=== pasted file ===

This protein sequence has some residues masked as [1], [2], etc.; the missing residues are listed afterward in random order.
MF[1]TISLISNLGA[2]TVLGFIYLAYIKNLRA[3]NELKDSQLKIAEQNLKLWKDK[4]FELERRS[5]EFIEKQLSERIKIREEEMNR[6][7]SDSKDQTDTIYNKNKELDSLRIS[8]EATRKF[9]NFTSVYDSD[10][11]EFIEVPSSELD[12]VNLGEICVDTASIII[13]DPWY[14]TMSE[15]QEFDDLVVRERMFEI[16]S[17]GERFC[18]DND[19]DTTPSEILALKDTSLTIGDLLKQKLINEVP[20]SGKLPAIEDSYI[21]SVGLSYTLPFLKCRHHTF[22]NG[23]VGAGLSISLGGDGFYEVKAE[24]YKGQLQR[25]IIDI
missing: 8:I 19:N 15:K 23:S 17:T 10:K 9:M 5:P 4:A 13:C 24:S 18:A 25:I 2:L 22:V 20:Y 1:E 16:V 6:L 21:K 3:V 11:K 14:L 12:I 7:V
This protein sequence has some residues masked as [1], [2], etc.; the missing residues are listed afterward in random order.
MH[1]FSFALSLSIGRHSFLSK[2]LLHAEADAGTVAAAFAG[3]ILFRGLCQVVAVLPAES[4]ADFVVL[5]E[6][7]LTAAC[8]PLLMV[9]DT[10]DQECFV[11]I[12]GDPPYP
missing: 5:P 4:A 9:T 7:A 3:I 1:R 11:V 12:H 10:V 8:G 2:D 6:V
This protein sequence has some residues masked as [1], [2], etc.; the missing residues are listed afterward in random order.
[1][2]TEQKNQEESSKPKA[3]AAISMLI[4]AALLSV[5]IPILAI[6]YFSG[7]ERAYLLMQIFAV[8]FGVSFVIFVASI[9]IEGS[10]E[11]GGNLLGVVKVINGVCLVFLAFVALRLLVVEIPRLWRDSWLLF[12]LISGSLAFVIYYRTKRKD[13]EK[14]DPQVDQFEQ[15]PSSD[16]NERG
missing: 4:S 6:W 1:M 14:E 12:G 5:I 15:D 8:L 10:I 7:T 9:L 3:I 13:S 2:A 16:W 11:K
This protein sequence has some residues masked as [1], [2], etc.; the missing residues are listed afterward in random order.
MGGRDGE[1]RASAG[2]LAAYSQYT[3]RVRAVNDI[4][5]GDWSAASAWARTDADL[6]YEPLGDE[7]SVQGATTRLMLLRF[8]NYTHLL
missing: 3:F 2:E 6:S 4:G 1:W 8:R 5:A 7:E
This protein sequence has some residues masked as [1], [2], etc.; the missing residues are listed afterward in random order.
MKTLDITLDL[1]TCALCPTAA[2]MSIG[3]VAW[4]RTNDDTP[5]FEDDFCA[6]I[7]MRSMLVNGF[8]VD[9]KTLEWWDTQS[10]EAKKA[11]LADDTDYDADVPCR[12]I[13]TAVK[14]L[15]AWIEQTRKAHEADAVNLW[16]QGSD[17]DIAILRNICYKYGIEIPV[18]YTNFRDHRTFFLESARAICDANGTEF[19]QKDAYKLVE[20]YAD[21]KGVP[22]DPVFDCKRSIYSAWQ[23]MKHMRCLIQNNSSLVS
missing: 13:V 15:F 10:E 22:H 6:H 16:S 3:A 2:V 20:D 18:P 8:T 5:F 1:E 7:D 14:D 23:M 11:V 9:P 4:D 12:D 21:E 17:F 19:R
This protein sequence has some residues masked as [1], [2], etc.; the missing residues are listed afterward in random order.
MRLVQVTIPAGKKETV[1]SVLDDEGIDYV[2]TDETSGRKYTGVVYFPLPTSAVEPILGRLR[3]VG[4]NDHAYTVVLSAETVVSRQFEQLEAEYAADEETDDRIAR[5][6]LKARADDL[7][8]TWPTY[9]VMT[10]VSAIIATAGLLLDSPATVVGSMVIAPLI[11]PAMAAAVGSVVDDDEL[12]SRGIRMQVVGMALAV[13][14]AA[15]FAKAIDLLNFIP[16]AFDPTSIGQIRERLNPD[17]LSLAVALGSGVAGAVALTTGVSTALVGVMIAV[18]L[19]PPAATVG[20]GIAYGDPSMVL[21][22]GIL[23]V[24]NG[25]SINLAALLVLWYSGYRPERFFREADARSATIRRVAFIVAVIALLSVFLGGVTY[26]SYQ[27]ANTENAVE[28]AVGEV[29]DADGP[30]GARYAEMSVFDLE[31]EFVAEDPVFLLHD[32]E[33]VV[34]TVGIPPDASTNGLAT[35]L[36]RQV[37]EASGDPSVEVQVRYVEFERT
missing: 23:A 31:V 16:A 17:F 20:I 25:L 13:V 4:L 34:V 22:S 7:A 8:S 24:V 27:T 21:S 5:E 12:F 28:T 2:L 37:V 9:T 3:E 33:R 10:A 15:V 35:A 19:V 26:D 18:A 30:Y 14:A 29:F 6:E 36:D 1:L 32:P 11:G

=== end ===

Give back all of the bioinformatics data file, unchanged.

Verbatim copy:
This protein sequence has some residues masked as [1], [2], etc.; the missing residues are listed afterward in random order.
MF[1]TISLISNLGA[2]TVLGFIYLAYIKNLRA[3]NELKDSQLKIAEQNLKLWKDK[4]FELERRS[5]EFIEKQLSERIKIREEEMNR[6][7]SDSKDQTDTIYNKNKELDSLRIS[8]EATRKF[9]NFTSVYDSD[10][11]EFIEVPSSELD[12]VNLGEICVDTASIII[13]DPWY[14]TMSE[15]QEFDDLVVRERMFEI[16]S[17]GERFC[18]DND[19]DTTPSEILALKDTSLTIGDLLKQKLINEVP[20]SGKLPAIEDSYI[21]SVGLSYTLPFLKCRHHTF[22]NG[23]VGAGLSISLGGDGFYEVKAE[24]YKGQLQR[25]IIDI
missing: 8:I 19:N 15:K 23:S 17:T 10:K 9:M 5:P 4:A 13:C 24:S 18:A 25:I 2:L 22:V 20:Y 1:E 16:V 6:L 21:K 3:V 11:K 14:L 12:I 7:V
This protein sequence has some residues masked as [1], [2], etc.; the missing residues are listed afterward in random order.
MH[1]FSFALSLSIGRHSFLSK[2]LLHAEADAGTVAAAFAG[3]ILFRGLCQVVAVLPAES[4]ADFVVL[5]E[6][7]LTAAC[8]PLLMV[9]DT[10]DQECFV[11]I[12]GDPPYP
missing: 5:P 4:A 9:T 7:A 3:I 1:R 11:V 12:H 10:V 8:G 2:D 6:V
This protein sequence has some residues masked as [1], [2], etc.; the missing residues are listed afterward in random order.
[1][2]TEQKNQEESSKPKA[3]AAISMLI[4]AALLSV[5]IPILAI[6]YFSG[7]ERAYLLMQIFAV[8]FGVSFVIFVASI[9]IEGS[10]E[11]GGNLLGVVKVINGVCLVFLAFVALRLLVVEIPRLWRDSWLLF[12]LISGSLAFVIYYRTKRKD[13]EK[14]DPQVDQFEQ[15]PSSD[16]NERG
missing: 4:S 6:W 1:M 14:E 12:G 5:I 15:D 8:L 10:I 7:T 9:L 3:I 13:S 2:A 16:W 11:K
This protein sequence has some residues masked as [1], [2], etc.; the missing residues are listed afterward in random order.
MGGRDGE[1]RASAG[2]LAAYSQYT[3]RVRAVNDI[4][5]GDWSAASAWARTDADL[6]YEPLGDE[7]SVQGATTRLMLLRF[8]NYTHLL
missing: 3:F 2:E 6:S 4:G 1:W 8:R 5:A 7:E
This protein sequence has some residues masked as [1], [2], etc.; the missing residues are listed afterward in random order.
MKTLDITLDL[1]TCALCPTAA[2]MSIG[3]VAW[4]RTNDDTP[5]FEDDFCA[6]I[7]MRSMLVNGF[8]VD[9]KTLEWWDTQS[10]EAKKA[11]LADDTDYDADVPCR[12]I[13]TAVK[14]L[15]AWIEQTRKAHEADAVNLW[16]QGSD[17]DIAILRNICYKYGIEIPV[18]YTNFRDHRTFFLESARAICDANGTEF[19]QKDAYKLVE[20]YAD[21]KGVP[22]DPVFDCKRSIYSAWQ[23]MKHMRCLIQNNSSLVS
missing: 13:V 15:F 10:E 22:H 6:H 16:S 3:A 2:V 20:D 18:P 8:T 5:F 1:E 7:D 14:D 23:M 11:V 9:P 4:D 12:D 21:E 17:F 19:R
This protein sequence has some residues masked as [1], [2], etc.; the missing residues are listed afterward in random order.
MRLVQVTIPAGKKETV[1]SVLDDEGIDYV[2]TDETSGRKYTGVVYFPLPTSAVEPILGRLR[3]VG[4]NDHAYTVVLSAETVVSRQFEQLEAEYAADEETDDRIAR[5][6]LKARADDL[7][8]TWPTY[9]VMT[10]VSAIIATAGLLLDSPATVVGSMVIAPLI[11]PAMAAAVGSVVDDDEL[12]SRGIRMQVVGMALAV[13][14]AA[15]FAKAIDLLNFIP[16]AFDPTSIGQIRERLNPD[17]LSLAVALGSGVAGAVALTTGVSTALVGVMIAV[18]L[19]PPAATVG[20]GIAYGDPSMVL[21][22]GIL[23]V[24]NG[25]SINLAALLVLWYSGYRPERFFREADARSATIRRVAFIVAVIALLSVFLGGVTY[26]SYQ[27]ANTENAVE[28]AVGEV[29]DADGP[30]GARYAEMSVFDLE[31]EFVAEDPVFLLHD[32]E[33]VV[34]TVGIPPDASTNGLAT[35]L[36]RQV[37]EASGDPSVEVQVRYVEFERT
missing: 23:A 31:V 16:A 17:F 20:I 25:L 13:V 4:L 34:V 22:S 7:A 8:S 24:V 27:T 21:S 5:E 12:F 28:T 2:L 37:V 9:T 3:E 33:R 10:A 15:V 35:A 19:V 26:D 18:A 30:Y 14:A 29:F 6:E 36:D 1:L 32:P 11:G